After two years as "runners-up", Skipper Albert Saunders and the "Milford Duke" are once again in top place in the Milford fishing "league".  In 1951 Skipper Saunders caught a greater value of fish than any other individual trawler captain in the port.

    Second in the league on last year's results is Skipper W. Burgoyne, who has moved up a place, closely followed by Skipper Steve Pembroke, who was sixth in the list of 1949 catches.  "Crack" Skipper for 1948 and 1949, Skipper Tom Donovan, D.S.C., is a close fifth in results while consistent Skipper James Jobson again occupies fourth position.

    Here are the leading positions, the ships being classed according to size.

.....

DRIFTER TRAWLERS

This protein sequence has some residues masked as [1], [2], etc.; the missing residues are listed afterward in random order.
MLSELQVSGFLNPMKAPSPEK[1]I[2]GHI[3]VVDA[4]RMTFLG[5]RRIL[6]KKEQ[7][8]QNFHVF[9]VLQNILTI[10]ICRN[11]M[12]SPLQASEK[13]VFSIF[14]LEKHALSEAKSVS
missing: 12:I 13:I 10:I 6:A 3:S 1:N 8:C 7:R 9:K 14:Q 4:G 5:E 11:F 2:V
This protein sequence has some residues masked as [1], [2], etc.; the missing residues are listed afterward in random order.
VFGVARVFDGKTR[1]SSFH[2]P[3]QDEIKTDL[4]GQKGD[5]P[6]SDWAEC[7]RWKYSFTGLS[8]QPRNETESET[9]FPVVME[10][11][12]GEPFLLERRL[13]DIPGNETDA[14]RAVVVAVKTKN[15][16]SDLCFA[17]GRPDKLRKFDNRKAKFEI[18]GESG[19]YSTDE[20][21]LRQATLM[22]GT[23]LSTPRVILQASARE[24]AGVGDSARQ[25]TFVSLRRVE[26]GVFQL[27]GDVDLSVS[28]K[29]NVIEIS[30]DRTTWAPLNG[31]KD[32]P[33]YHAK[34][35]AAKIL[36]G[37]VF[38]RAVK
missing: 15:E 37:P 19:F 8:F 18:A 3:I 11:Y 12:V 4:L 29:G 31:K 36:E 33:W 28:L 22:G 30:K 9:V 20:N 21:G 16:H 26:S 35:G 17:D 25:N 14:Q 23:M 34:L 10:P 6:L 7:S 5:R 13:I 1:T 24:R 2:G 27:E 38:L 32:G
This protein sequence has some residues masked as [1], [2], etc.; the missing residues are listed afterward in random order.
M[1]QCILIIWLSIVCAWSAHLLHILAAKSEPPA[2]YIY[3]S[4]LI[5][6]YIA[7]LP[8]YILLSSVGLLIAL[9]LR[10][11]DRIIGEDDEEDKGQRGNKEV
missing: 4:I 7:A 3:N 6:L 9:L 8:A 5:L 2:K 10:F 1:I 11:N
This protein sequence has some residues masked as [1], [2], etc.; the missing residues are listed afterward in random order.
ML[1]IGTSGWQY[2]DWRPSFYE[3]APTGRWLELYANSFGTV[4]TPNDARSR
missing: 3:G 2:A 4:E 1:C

Skipper Jack Chenery has again left all rivals tossing in his wake and has truly earned the title of drifter "King" for the second year running.  Another feature is that trawler owner Mr. Fred Ingram takes first and second place in fishing.  For years he has been collecting other prize cards for chrysanthemums.

1.  Latania (Jack Chenery), Mr. Fred Ingram.

2.  Lord Suffolk (Tom Long), Mr. Fred Ingram.

3.  Sea Monarch (late Skipper Frank Rowlands), Tilbrook.

4.  Furze (C. Wilson); 5, Mill O' Buckie (Gordon Ashby); 6, Lord Anson (?); 7, Paramount (?); 8, Jacklyn (?); 9, Allochy (?)

 

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From the West Wales Guardian of Friday 15th May 1953:  

 

FISHING FIGURES.  This has been another week of fluctuating prices, but best quality has remained steady in demand and value.  .....

One of the youngest skippers, Mr. Noel Delph, grossed 630 for 10 days in the crabber Latania (he had 44 of ray and eight of plaice, while Skipper J. Read in the Lord Suffolk grossed 643 for the same time, his landing including 87 of ray, three plaice and 24 soles.

 

~~~~~~~~~~~~~~~~~~~~~~~~~

 

L to R, back row: 2nd Eng. Harry Horne, Fireman/Trimmer Douglas Turrell, Deckhand Jack Spindler